The EU is introducing legislation which will require various safety features to be included on a range of vehicles with the aim of saving lives on Europe’s roads. The European Council today agreed its position on the new rules which means that negotiations can begin with the European Parliament as soon as it has adopted its position.
Under the proposed regulation, vans and Sport Utility Vehicles (SUVs) will no longer be exempt from various safety features which until now have only been required for ordinary passenger cars. These features include tyre pressure monitoring, intelligent speed assistance, alcohol interlock, driver drowsiness monitoring and emergency stop signals.
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More advanced safety measures will be required for passenger cars and light commercial cars. These include event data recorders, which store data such as the car’s speed or the state of activation of the car’s safety systems before, during and after a collision, and enlarged head impact protection zones capable of mitigating injuries in collisions with vulnerable road users such as pedestrians and cyclists. Specific safety rules will apply to trucks, buses, hydrogen-powered vehicles and automated vehicles.
The full draft can be viewed here. The direct impact on brakes appears limited, although the proposal does include this language regarding passenger cars and light commercial vehicles:
Advanced emergency braking systems and emergency lane-keeping systems shall meet the following requirements in particular:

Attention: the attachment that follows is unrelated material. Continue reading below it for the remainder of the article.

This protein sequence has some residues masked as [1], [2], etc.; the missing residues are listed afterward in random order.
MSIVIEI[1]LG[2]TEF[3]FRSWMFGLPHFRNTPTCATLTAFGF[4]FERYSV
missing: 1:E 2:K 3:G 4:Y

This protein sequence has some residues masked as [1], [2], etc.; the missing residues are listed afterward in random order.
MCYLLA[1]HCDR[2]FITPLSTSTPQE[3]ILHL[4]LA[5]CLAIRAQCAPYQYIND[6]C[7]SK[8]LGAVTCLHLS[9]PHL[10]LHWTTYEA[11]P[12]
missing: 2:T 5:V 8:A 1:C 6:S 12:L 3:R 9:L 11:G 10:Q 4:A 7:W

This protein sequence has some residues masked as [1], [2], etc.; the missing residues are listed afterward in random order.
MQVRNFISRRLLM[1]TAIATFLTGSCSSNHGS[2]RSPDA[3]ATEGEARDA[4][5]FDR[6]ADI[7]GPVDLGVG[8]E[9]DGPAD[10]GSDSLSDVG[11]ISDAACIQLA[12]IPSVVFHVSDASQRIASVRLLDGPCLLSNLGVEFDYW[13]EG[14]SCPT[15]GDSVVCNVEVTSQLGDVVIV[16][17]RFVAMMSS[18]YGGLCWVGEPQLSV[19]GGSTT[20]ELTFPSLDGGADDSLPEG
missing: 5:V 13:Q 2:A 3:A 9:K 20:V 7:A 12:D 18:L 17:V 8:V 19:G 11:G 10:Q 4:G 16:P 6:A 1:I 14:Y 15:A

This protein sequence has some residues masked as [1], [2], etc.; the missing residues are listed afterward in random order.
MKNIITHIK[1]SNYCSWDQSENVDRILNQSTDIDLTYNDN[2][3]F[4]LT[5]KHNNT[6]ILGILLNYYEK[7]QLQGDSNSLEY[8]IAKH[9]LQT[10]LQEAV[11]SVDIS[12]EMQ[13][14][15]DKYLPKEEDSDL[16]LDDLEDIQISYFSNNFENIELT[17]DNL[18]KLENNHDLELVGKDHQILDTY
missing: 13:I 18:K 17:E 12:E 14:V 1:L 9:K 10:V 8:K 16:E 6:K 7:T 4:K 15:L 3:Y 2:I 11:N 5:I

(a) it shall be possible to switch off systems only one at a time, and only at standstill with the parking brake engaged, by a complex sequence of actions to be carried out by the driver;
(b) the systems shall be in normal operation mode upon each activation of the vehicle master control switch;
(c) it shall be possible to easily suppress audible warnings, but such action shall not at the same time suppress system functions other than audible warnings.
The draft regulation updates existing rules on car safety contained in the General Safety Regulation (EC) 661/2009, the Pedestrian Safety Regulation (EC) 78/2009 and the Hydrogen Safety Regulation (EC) 79/2009.
The Commission will be able to update the technical specifications through delegated acts to take account of future technical developments.
EU statistics show that progress in reducing road fatalities in the EU has stalled in recent years. The proposed regulation aims to limit the number of fatalities and severe injuries due to road accidents. It is part of the third “Europe on the Move” mobility package.
Source: European Council press release, The BRAKE Report